COSTA MESA, Calif. (AP)J.C. Jackson is accustomed to being on top of his game and dominating opposing receivers. However, five games into his first season with the Los Angeles Chargers, Jackson is still trying to get up to speed.
The cornerback signed a five-year, $82.5 million contract with the Chargers after New England did not place the franchise tag on him. The transition has not been smooth.
Jackson underwent surgery on his right ankle in late August, two weeks before the start of the regular season, and missed two of the first three games. He has played the past two weeks, but has struggled most of the time.
Jackson isn’t using the ankle surgery as an excuse for his inconsistent play.
”My ankle is alright. I’m back practicing and playing with my team,” Jackson said Friday as the Chargers continued preparations for Monday night’s game against the Denver Broncos. ”I’m playing through it, still rehabbing and treating it. It’s part of the game.”
Jackson’s 25 interceptions since the start of the 2018 season are the most in the league, which is why he has embraced the nickname Mr. INT. However, this is only the second time he hasn’t had an interception in his first three games played in a season.
Last year, Jackson made the Pro Bowl after leading the league with 23 passes defended and picking off eight passes, which ranked second.
Jackson has been targeted 17 times and allowed 12 receptions for 181 yards and two touchdowns. The 144.5 passer rating against Jackson is the second-highest in the league among players who have seen at least 17 targets.
One big reason for Jackson’s slow transition is that he is playing more zone coverage than before. According to the NFL’s Next Gen Stats, Jackson has been in zone on 53% of his 101 coverage snaps. In New England, he played man coverage at least 60% of the time in the past three seasons.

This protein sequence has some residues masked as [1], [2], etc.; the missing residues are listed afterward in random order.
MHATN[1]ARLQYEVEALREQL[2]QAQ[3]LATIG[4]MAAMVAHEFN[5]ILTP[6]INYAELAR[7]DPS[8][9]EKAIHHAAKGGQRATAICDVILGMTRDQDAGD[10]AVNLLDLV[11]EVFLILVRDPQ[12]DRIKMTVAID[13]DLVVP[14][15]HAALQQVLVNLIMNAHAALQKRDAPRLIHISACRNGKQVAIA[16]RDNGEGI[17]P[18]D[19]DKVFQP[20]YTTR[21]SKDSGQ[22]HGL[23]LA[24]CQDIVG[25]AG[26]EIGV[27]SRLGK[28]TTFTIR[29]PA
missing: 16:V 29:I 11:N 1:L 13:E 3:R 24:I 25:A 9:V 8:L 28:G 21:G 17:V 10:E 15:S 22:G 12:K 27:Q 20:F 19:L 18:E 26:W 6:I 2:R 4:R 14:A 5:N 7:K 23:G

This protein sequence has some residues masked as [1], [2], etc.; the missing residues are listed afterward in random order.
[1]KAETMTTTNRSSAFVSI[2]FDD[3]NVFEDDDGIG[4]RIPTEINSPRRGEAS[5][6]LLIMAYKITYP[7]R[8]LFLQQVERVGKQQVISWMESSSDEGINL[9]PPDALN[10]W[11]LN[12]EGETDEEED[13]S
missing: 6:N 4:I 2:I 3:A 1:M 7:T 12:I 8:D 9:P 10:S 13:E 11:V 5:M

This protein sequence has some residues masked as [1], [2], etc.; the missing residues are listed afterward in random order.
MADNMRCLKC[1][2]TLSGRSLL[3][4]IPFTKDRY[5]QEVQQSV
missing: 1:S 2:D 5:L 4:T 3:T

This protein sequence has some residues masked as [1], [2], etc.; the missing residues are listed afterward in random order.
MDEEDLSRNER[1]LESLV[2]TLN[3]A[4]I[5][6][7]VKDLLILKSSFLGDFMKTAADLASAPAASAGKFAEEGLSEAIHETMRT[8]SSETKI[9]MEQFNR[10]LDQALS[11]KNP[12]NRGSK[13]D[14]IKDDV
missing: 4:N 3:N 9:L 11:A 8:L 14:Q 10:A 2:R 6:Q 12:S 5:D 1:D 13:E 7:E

Defensive coordinator Renaldo Hill expects Jackson’s chances of playing man and press coverage will increase as the season progresses.
Hill also noted that Jackson is ”going to mix it up, as a corner, but we know that his strong suit is getting up there and pressing.”
Jackson refuses to use the ankle surgery as an excuse and is more frustrated about his technique. As an example, he pointed to Amari Cooper’s 11-yard touchdown in the first quarter last week at Cleveland.
”He ran a great route, but I was playing off and had bad technique. I felt like I wasn’t in the right position. You can’t play that far off anyone that fast and quick,” he said.
Coach Brandon Staley said Jackson’s transition isn’t unusual and compared it to when quarterbacks leave for another team and have to learn a new offensive system.
”We brought him here to do what he does best. We’re not trying to change him, that’s for sure,” Staley said. ”It’s just him getting out there with his teammates, him getting into rhythm, and playing his game.”
Jackson is optimistic that things will improve. He lauded the communication with the group in the back seven and feels like the learning process is beginning to speed up.
The biggest challenge for Jackson and the Chargers’ secondary will be limiting the explosive plays from the Broncos’ offense. Even though Russell Wilson has struggled, he has 15 completions of at least 25 yards, tied with Detroit’s Jared Goff for the league lead.
Denver receiver Courtland Sutton is third in the AFC in receiving yards (417). He has 41 catches of at least 25 yards since 2018, third among AFC receivers.
The Chargers (3-2) are looking for their first three-game winning streak since early last season, but have dropped four of their last six to the Broncos (2-3).
”I feel like our team is coming together. It should be a great matchup on Monday night. They’ve got some great receivers, but we have some great defensive backs, too,” Jackson said.
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